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188 practice notes
  • Allen v. State, CR-92-1463
    • United States
    • Alabama Court of Criminal Appeals
    • May 27, 1994
    ...supra; Dunn v. State, 277 Ala. 39 at 44, 166 So.2d 878 (1964); Bachelor v. State, 216 Ala. 356, 361, 113 So. 67 (1927); Anderson v. State, 209 Ala. 36, 44, 95 So. 171 Meredith v. State, 370 So.2d 1075, 1078-79 (Ala.Cr.App.), cert. denied, 370 So.2d 1079 (Ala.1979). Accord Holladay v. State,......
  • Freeman v. State, 8 Div. 200
    • United States
    • Alabama Court of Criminal Appeals
    • March 22, 1988
    ...]; Dunn v. State, 277 Ala. 39 at 44, 166 So.2d 878 (1964); Bachelor v. State, 216 Ala. 356, 361, 113 So. 67 (1927); Anderson v. State, 209 Ala. 36, 44, 95 So. 171 (1922).' (Emphasis added.)" Sales v. State, 435 So.2d 242, 245 Furthermore, the following occurred during the direct examin......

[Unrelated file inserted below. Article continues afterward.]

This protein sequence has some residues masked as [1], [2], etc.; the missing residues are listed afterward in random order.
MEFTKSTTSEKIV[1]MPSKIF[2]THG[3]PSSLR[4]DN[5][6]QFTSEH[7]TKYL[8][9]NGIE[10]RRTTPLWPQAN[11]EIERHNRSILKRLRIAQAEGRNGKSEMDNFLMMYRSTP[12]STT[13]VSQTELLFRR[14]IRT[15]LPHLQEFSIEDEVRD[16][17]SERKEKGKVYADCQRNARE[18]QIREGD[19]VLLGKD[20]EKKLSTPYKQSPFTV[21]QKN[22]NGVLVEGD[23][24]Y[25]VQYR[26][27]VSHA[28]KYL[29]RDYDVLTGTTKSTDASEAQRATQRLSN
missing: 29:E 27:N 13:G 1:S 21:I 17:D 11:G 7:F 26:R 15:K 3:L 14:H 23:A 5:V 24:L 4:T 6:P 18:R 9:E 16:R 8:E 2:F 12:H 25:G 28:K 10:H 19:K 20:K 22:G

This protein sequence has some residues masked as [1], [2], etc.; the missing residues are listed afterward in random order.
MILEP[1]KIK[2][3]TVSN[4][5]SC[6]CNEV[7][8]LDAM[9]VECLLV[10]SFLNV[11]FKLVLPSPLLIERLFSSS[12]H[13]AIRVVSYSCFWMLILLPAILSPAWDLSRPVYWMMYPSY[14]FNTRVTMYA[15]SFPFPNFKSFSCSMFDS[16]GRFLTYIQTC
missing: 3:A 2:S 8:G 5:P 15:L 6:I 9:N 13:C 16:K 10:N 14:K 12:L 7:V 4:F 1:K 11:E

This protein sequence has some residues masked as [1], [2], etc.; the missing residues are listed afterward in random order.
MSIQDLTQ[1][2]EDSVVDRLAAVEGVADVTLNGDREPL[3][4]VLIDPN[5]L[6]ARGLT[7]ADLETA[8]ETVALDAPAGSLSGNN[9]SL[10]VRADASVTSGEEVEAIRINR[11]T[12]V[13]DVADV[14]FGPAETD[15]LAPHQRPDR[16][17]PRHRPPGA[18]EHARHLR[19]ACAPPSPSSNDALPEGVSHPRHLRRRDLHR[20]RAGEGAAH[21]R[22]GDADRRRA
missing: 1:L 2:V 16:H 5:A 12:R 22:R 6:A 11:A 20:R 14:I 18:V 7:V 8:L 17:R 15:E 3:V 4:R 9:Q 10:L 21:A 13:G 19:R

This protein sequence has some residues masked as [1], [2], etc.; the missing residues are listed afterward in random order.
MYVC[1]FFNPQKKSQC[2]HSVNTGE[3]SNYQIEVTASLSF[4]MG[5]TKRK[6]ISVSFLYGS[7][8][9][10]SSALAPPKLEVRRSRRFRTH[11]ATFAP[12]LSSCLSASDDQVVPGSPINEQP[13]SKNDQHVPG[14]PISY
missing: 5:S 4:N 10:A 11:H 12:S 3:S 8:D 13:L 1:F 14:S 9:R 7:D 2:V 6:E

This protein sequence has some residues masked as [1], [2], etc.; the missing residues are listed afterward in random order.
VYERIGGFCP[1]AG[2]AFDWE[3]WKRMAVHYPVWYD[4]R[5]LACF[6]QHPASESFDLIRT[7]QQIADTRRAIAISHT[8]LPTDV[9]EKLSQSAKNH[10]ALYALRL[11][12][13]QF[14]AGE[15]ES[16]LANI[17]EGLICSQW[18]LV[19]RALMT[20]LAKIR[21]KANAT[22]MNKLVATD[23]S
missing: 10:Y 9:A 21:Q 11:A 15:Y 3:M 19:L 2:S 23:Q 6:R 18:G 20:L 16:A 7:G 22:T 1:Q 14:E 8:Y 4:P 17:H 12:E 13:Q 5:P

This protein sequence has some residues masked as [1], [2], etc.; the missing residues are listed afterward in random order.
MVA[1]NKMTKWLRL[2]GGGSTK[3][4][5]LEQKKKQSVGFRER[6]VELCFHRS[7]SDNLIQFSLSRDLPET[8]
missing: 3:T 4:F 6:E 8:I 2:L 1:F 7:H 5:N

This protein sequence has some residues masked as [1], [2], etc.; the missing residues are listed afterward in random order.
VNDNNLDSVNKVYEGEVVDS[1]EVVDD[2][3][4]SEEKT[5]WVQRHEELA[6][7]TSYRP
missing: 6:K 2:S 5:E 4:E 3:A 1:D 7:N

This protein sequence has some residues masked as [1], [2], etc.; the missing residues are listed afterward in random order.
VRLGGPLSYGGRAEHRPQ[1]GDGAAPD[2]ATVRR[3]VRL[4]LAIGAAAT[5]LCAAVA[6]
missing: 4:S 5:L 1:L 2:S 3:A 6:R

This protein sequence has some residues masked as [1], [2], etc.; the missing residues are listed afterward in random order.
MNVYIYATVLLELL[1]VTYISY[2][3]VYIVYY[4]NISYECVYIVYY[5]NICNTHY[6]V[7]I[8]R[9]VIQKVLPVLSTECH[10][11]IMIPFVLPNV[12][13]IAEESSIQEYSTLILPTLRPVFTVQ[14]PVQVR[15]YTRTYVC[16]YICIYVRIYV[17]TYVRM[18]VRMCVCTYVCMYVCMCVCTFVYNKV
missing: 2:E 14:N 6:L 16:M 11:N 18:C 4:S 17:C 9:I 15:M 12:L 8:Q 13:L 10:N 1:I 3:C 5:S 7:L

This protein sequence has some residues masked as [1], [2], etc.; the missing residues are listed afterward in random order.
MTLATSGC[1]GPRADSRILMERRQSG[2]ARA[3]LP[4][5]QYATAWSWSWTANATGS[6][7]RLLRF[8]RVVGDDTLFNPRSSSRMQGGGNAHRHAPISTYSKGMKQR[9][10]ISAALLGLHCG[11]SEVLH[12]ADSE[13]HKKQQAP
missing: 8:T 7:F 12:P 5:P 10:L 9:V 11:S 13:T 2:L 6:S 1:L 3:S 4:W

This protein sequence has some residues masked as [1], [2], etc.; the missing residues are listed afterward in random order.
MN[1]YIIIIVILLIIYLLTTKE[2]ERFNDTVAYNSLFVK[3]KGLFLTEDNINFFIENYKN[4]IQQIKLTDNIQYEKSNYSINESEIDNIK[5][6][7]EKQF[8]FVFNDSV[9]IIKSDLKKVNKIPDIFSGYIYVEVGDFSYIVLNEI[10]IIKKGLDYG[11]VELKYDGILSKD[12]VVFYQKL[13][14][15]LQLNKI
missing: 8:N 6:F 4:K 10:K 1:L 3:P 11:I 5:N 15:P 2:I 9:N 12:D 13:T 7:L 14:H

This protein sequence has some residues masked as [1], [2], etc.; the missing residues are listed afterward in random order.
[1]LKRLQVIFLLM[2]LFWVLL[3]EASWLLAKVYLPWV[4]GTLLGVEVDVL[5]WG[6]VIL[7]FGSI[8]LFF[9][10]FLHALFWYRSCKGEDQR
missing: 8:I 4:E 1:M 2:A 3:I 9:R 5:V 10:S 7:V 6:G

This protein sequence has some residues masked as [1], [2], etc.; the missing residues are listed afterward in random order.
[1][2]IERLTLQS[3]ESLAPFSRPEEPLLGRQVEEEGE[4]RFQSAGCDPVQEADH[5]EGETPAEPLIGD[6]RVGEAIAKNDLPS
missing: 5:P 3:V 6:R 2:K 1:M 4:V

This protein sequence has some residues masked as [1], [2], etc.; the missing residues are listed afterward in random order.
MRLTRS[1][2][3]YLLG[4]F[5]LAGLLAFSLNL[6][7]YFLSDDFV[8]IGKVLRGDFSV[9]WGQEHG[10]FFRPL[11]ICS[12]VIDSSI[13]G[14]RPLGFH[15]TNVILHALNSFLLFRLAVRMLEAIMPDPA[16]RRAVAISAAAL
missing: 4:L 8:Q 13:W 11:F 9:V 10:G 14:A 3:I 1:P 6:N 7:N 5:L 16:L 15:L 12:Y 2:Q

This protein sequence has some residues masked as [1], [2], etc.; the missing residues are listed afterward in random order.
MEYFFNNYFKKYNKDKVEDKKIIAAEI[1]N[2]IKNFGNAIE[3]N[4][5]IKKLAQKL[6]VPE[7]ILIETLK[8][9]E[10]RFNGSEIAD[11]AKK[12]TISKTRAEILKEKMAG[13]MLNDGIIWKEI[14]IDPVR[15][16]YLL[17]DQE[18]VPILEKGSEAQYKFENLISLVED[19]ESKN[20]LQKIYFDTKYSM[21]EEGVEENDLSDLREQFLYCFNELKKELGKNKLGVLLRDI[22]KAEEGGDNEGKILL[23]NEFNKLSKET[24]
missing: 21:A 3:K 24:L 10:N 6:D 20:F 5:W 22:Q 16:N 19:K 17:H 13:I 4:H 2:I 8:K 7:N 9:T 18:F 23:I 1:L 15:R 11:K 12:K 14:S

• Smith v. State, 4 Div. 214
    • United States
    • Supreme Court of Alabama
    • March 14, 1968
    ...improper remarks of a solicitor in the trial of a case can be gauged. Each case must be determined on its own merits. Anderson v. State, 209 Ala. 36, 95 So. 171; Hawkins v. State, 29 Ala.App. 221, 195 So. 762, cert. denied, 239 Ala. 532, 195 So. We cannot say that Mr. Brantley's remarks her......
  • Adler v. Miller, 6 Div. 479.
    • United States
    • Supreme Court of Alabama
    • June 7, 1928